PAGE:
Corporate America has been a leading force in the shifting equality landscape. A new study finds that one-third of employees now have access to same-sex partner benefits. This may actually change with the spread of same-sex marriage, as some companies begin to insist that couples marry to get benefits, dropping their domestic partnership coverage.
WASHINGTON — In the first comprehensive count of domestic partner benefits by a federal government agency, the Bureau of Labor Statistics found that about one-third of all workers had access to health care benefits for same-sex partners.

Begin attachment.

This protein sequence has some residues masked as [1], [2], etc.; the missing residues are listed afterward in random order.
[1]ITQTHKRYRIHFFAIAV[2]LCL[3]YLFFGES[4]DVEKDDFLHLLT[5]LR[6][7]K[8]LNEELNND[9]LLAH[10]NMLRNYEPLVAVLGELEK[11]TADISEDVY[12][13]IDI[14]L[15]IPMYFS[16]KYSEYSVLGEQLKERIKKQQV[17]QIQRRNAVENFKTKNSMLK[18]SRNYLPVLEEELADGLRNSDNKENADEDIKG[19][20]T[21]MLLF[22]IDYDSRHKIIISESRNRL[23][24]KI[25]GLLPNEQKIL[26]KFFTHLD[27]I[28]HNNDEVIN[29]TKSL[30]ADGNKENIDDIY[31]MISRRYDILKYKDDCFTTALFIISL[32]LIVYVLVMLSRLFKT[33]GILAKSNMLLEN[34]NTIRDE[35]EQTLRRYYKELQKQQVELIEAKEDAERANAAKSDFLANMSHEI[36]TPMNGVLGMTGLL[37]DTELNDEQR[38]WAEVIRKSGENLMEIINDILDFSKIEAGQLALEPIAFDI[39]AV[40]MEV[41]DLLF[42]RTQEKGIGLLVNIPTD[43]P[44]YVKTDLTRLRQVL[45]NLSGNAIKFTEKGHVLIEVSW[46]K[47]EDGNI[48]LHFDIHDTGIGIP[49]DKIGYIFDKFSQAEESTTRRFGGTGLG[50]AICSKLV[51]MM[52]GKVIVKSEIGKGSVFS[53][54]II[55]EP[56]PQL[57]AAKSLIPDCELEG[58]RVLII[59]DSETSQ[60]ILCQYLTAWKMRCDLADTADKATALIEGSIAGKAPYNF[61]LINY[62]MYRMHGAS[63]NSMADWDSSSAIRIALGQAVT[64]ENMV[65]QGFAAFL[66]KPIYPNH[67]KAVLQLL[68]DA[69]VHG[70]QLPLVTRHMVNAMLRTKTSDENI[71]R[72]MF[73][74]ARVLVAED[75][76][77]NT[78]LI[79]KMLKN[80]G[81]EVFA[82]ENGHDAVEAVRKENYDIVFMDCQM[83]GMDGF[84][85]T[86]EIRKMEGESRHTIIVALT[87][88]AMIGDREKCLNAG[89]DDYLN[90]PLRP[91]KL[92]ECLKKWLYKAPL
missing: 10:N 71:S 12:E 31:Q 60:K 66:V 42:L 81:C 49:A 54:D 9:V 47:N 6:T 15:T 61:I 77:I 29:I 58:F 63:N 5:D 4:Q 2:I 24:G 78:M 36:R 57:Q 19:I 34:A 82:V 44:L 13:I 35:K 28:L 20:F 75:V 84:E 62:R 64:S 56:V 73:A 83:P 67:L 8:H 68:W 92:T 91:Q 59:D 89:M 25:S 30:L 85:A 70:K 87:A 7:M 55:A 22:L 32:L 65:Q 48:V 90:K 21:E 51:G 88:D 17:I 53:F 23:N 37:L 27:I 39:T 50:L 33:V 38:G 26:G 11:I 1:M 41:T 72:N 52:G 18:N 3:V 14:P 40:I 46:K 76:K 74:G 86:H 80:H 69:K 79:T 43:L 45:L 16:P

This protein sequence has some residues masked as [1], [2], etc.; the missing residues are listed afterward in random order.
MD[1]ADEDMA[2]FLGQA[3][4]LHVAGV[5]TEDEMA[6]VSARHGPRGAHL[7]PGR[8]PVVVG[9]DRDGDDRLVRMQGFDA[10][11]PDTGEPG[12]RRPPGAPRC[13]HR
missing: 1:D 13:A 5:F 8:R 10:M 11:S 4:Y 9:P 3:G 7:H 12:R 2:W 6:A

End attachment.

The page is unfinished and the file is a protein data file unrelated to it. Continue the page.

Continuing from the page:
Bureau officials added two questions about domestic partner benefits for same-sex couples to the National Compensation Survey, a sample of 17,000 businesses and local governments, as a response to growing public interest in the topic, said Philip Doyle, assistant commissioner at the agency. The results were made public on Tuesday.
Thirty-three percent of state and local government employees had access to domestic partner health benefits for same-sex couples, the survey found, slightly higher than the 29 percent of employees in private companies.